Canadians have a knack for creating virtual worlds for children. Club Penguin, founded in Canada, sold to Disney for $350 million. Its rival, Webkinz, is still owned and operated by the Ganz family from Woodbridge, Ont. The company, founded by Holocaust survivor Sam Ganz in 1950, began by creating plush toys. Howard Ganz took over from his grandfather and pioneered the concept of plush toys with access to virtual counterparts. Marketing to children is not without controversy, but parents appreciate the sheltered environment and non-violent game play. Webkinz continues to grow and lead in virtual worlds for kids.
Not content to wait for governments to offer online services, do-it-yourself developers like Cory Horner are creating innovative new services. In 2005, the then 24-year-old Kamloops, B.C., native used raw parliamentary transcripts from the federal government’s Web site and built an interface showing the voting, speaking and attendance records of MPs. He used this to build HowdTheyVote.ca. Using Horner’s work as inspiration, more recent DIY efforts, such as Openparliament.ca and VisibleGovernment.ca, continue to improve government transparency and encourage open access to government data. Horner may have done more to improve democracy in Canada than many veteran officials.
Access to media has never been easier, thanks to the Internet and mobiles. Yet code and design practices can thwart users with disabilities, despite fixes known since the early days of the Web. Donna Jodhan, a visually impaired McGill MBA graduate and Toronto resident, tried to apply for a federal government job but the application Web site was inaccessible. Jodhan successfully sued the government in 2010 to require it to improve accessibility. The first such Canadian case, it sets a precedent for future legal and business decisions. Jodhan now consults and advocates on making the Internet accessible.
As an art student in Nanaimo, B.C., Deidre LaCarte had no idea she was creating an Internet phenomenon or novel marketing strategy. Her creation, HampsterDance, started as a competition in 1998 with friends to see who could get more traffic. LaCarte’s dancing hamsters Web page became one of the earliest and most popular Internet memes. Subsequent popular Canadian memes include Quebec’s Star Wars Kid and Alberta scene-stealing Lake Minnewanka squirrel. Learning from such memes, marketers have grown increasingly sophisticated in trying to create and benefit from such viral power.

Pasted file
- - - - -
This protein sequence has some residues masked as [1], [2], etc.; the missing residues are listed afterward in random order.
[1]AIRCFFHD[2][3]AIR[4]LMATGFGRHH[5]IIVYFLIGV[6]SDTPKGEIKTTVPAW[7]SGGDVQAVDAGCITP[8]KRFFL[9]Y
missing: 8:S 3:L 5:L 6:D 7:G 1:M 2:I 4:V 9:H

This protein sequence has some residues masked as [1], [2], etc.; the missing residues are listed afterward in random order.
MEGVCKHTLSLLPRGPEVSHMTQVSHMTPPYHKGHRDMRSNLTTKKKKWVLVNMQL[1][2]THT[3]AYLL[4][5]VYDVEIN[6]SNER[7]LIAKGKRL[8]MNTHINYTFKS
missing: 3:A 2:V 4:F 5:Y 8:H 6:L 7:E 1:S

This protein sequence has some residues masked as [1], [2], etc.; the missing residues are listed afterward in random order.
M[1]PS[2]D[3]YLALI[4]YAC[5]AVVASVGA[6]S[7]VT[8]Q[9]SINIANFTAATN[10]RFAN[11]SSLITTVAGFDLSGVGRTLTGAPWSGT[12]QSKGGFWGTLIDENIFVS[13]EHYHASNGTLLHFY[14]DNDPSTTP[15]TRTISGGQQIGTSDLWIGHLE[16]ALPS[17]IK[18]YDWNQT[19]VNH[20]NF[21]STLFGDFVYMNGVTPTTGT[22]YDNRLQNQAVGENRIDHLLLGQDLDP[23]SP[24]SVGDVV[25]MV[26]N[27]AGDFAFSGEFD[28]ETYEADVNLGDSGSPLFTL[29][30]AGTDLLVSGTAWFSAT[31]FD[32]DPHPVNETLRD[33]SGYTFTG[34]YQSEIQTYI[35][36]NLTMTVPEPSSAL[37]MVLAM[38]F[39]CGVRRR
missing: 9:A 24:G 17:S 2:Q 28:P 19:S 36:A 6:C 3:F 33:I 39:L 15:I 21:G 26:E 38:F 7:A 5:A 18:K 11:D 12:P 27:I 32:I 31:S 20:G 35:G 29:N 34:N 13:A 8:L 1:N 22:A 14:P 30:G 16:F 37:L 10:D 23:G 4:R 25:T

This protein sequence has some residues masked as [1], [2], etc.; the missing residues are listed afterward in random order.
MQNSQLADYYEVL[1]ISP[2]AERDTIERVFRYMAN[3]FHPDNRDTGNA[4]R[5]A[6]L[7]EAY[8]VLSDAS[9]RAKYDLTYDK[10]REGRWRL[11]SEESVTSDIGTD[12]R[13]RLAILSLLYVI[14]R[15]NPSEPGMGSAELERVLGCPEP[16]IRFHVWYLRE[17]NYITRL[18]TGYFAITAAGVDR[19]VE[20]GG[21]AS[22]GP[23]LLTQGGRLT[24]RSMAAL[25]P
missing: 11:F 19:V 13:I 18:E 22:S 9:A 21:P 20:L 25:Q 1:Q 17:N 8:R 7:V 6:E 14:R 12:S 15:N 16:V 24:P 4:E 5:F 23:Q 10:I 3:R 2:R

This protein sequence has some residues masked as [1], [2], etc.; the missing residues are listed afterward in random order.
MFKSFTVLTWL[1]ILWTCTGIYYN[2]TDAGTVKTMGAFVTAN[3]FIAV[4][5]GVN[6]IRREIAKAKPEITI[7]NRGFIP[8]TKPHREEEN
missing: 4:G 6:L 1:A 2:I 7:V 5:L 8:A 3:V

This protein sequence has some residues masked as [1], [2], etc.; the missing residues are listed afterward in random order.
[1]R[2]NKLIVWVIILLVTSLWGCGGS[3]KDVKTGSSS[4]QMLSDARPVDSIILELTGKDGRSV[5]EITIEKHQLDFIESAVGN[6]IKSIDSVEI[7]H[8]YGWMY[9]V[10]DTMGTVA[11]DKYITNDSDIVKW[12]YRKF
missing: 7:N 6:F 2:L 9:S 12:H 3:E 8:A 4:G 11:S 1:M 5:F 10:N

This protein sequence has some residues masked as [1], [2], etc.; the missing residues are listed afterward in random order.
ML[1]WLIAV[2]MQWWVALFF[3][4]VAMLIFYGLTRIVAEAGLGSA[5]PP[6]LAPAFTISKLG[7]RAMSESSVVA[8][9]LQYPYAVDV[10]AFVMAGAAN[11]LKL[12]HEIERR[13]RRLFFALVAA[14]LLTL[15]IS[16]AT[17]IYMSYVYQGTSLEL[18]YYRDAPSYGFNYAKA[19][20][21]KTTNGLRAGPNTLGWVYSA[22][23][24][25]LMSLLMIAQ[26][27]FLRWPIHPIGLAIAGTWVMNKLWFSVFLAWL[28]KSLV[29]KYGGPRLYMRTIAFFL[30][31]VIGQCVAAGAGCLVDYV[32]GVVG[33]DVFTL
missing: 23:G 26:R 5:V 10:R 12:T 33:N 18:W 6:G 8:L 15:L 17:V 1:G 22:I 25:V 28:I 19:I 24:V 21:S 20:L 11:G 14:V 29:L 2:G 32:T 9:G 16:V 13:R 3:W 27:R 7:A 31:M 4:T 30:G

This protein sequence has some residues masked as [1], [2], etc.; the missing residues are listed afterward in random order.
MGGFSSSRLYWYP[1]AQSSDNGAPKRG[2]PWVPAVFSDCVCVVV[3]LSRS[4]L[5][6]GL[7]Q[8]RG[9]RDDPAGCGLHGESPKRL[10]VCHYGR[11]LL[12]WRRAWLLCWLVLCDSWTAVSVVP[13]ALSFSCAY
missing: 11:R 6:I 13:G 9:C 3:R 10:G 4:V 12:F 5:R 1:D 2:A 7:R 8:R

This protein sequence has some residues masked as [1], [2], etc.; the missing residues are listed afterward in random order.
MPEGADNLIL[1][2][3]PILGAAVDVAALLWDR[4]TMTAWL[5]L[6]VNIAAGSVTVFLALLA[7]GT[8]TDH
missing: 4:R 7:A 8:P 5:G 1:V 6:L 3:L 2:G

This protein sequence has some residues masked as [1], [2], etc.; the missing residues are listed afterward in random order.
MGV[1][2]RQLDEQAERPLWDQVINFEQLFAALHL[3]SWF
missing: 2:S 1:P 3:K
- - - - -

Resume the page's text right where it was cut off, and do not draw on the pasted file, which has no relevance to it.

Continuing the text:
Mafiaboy (Michael Calce)
When Michael Calce was 15, he brought down Web titans from his Montreal home. Known as mafiaboy, Calce launched denial-of-service attacks in 2000 against Amazon, E*Trade, Dell, eBay, Yahoo! and CNN. The resulting downtime caused damages worth up to a billion dollars. By so prominently demonstrating Internet vulnerabilities, Calce inadvertently spurred companies to take security more seriously. After serving jail time, Calce now works as a security advisor. Despite the passage of time, Calce warns users that the Internet is not substantially more secure than when he launched his hacks.
British Columbia made news in 2010 when it became the first North American jurisdiction to legalize an online casino. Regardless of such legitimacy, online gambling was already big business in Canada and worldwide. Central to this growth is gambling technology inventor and online casino pioneer Andrew Rivkin. His company, CryptoLogic, founded in his parents’ Toronto basement with his brother, provided the underlying software for many prominent gambling Web sites. Later, Rivkin co-founded FUN Technologies from Toronto with Lorne Abony, launching highly popular prize-based and casual games.
Born in Sarnia, Ont., Sid Meier is considered the father of computer gaming. In the early 1980s, Meier began by developing some of the first flight and military simulation games. His move into PC “god” games such as Civilization and Pirates brought phenomenal success. Meier does not rely on violence and instead offers compelling narratives, historical elements and strategy. Now a billion-dollar industry, gaming was an industry short on respect until Meier’s success demonstrated a lucrative market. Gaming studios such as Canadian-based Bioware and Ubisoft are indebted to Meier’s influence.
Online privacy hasn’t typically overly concerned Web site users. It also appears it hasn’t historically concerned companies either, until Canada’s federal privacy commissioner, Jennifer Stoddart, became the first such officer in the world to launch a formal investigation in 2008 into the privacy practices of Facebook. Stoddart pressured Facebook to make its use of user data more transparent and to educate users on its privacy settings. Stoddart currently pursues privacy ramifications of new technology, such as her commission’s recent investigations into Canadians’ usage of mobile devices.
The longer version of this list: Who's Who in Canadian Digital Media and Technology